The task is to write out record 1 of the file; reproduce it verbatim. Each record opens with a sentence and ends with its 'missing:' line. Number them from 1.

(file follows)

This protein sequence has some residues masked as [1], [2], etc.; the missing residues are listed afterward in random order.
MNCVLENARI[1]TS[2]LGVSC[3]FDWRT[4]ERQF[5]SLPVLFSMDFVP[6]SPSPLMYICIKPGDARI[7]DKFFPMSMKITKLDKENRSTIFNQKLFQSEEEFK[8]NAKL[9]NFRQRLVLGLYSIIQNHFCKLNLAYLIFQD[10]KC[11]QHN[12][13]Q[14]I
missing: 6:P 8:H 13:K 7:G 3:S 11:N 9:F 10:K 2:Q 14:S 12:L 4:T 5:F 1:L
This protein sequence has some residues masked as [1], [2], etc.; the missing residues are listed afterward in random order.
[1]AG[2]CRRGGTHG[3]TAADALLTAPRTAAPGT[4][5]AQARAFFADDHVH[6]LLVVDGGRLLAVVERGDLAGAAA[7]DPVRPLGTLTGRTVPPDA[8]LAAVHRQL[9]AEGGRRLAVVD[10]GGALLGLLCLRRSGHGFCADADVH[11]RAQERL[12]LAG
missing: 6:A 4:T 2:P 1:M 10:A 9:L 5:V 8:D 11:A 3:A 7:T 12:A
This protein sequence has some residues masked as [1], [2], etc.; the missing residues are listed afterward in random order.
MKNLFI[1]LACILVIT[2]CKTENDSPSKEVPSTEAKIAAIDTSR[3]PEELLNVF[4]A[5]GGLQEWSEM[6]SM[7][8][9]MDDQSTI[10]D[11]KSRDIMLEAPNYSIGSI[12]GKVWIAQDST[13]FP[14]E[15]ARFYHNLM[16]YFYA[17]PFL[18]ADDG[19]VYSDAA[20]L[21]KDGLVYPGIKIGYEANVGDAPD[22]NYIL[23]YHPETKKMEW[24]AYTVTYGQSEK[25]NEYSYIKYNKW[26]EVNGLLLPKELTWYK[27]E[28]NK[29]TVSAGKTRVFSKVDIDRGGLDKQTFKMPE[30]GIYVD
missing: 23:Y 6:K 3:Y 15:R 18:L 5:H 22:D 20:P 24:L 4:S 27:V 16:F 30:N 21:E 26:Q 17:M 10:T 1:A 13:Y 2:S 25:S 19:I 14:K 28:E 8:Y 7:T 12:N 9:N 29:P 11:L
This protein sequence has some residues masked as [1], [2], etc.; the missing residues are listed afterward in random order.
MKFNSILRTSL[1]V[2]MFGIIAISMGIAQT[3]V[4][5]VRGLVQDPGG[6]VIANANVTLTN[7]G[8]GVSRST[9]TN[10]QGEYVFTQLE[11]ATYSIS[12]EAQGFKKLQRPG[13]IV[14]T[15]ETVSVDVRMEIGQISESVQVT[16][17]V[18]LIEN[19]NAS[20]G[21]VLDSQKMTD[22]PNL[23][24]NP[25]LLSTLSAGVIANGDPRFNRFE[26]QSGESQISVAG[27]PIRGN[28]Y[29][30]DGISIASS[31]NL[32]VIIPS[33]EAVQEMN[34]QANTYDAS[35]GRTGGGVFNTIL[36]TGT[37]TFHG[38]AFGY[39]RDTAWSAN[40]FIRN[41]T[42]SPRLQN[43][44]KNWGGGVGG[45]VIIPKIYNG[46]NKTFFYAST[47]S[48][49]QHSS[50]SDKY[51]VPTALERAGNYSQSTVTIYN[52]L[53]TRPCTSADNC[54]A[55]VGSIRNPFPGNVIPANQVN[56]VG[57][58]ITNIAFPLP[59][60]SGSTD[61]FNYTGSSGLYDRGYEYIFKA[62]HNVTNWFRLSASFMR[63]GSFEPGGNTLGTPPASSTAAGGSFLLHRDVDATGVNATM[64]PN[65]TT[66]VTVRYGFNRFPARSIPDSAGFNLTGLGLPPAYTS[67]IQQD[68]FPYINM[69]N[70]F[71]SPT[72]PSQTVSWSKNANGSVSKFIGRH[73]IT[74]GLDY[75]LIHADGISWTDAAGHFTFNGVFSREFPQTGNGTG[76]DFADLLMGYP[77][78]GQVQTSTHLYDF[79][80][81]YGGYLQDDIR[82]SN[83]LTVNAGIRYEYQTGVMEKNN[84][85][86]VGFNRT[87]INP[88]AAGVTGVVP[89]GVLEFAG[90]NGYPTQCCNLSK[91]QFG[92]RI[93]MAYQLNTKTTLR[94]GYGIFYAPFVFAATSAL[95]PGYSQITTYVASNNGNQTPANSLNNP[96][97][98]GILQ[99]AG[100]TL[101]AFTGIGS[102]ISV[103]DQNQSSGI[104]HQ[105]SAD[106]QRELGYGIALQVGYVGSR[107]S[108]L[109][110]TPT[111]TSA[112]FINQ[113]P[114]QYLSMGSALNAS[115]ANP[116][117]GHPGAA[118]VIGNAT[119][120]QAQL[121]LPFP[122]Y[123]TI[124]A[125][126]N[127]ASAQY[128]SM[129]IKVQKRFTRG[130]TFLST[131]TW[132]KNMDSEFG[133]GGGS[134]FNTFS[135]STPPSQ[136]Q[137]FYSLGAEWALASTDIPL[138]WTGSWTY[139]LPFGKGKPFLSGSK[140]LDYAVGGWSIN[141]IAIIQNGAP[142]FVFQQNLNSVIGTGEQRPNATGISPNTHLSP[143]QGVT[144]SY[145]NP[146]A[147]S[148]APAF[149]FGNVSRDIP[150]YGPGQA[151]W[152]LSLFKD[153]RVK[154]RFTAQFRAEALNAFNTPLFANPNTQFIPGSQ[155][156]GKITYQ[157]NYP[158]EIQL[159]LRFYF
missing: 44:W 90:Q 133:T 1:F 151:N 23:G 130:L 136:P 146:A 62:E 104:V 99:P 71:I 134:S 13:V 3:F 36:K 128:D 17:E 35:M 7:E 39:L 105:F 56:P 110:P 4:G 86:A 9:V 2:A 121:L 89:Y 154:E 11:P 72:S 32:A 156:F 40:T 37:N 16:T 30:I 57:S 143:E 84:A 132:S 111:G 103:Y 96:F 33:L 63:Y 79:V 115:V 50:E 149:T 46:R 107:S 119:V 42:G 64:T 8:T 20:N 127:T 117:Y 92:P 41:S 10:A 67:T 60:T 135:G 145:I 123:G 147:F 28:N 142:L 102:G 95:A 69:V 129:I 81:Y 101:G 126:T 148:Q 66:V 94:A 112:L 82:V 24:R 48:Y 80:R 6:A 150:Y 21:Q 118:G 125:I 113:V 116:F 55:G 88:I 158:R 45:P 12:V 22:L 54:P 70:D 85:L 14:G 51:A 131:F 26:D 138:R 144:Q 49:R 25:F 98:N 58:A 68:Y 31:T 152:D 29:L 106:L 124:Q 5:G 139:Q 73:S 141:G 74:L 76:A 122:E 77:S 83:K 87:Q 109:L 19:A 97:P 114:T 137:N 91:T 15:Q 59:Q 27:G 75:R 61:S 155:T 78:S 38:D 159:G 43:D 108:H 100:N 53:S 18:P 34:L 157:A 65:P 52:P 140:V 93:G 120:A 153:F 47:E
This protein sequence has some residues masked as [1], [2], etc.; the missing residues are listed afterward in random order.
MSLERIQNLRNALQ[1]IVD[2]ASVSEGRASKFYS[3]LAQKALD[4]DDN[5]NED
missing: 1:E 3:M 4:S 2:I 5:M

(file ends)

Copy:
This protein sequence has some residues masked as [1], [2], etc.; the missing residues are listed afterward in random order.
MNCVLENARI[1]TS[2]LGVSC[3]FDWRT[4]ERQF[5]SLPVLFSMDFVP[6]SPSPLMYICIKPGDARI[7]DKFFPMSMKITKLDKENRSTIFNQKLFQSEEEFK[8]NAKL[9]NFRQRLVLGLYSIIQNHFCKLNLAYLIFQD[10]KC[11]QHN[12][13]Q[14]I
missing: 6:P 8:H 13:K 7:G 3:S 11:N 9:F 10:K 2:Q 14:S 12:L 4:T 5:F 1:L